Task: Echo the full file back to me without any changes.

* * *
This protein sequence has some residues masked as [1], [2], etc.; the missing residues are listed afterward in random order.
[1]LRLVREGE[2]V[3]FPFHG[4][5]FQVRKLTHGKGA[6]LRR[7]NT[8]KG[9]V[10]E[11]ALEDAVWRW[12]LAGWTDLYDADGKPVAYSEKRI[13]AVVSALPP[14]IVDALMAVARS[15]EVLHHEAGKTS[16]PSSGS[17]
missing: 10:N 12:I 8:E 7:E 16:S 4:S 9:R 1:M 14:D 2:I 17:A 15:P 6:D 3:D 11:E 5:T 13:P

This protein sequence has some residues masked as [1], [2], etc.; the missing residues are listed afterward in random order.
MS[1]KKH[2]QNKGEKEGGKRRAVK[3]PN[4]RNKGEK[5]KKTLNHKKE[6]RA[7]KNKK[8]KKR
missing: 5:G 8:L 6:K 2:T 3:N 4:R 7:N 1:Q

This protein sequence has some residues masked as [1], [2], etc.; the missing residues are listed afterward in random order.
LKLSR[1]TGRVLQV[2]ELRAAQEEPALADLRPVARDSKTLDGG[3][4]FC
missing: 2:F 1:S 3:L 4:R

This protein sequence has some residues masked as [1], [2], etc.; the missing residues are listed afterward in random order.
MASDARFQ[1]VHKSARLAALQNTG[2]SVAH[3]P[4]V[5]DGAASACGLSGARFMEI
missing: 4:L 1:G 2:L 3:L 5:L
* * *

This protein sequence has some residues masked as [1], [2], etc.; the missing residues are listed afterward in random order.
[1]LRLVREGE[2]V[3]FPFHG[4][5]FQVRKLTHGKGA[6]LRR[7]NT[8]KG[9]V[10]E[11]ALEDAVWRW[12]LAGWTDLYDADGKPVAYSEKRI[13]AVVSALPP[14]IVDALMAVARS[15]EVLHHEAGKTS[16]PSSGS[17]
missing: 10:N 12:I 8:E 7:E 16:S 4:S 9:R 1:M 14:D 2:I 17:A 15:P 6:D 3:D 11:E 5:T 13:P

This protein sequence has some residues masked as [1], [2], etc.; the missing residues are listed afterward in random order.
MS[1]KKH[2]QNKGEKEGGKRRAVK[3]PN[4]RNKGEK[5]KKTLNHKKE[6]RA[7]KNKK[8]KKR
missing: 5:G 8:L 6:K 2:T 3:N 4:R 7:N 1:Q

This protein sequence has some residues masked as [1], [2], etc.; the missing residues are listed afterward in random order.
LKLSR[1]TGRVLQV[2]ELRAAQEEPALADLRPVARDSKTLDGG[3][4]FC
missing: 2:F 1:S 3:L 4:R

This protein sequence has some residues masked as [1], [2], etc.; the missing residues are listed afterward in random order.
MASDARFQ[1]VHKSARLAALQNTG[2]SVAH[3]P[4]V[5]DGAASACGLSGARFMEI
missing: 4:L 1:G 2:L 3:L 5:L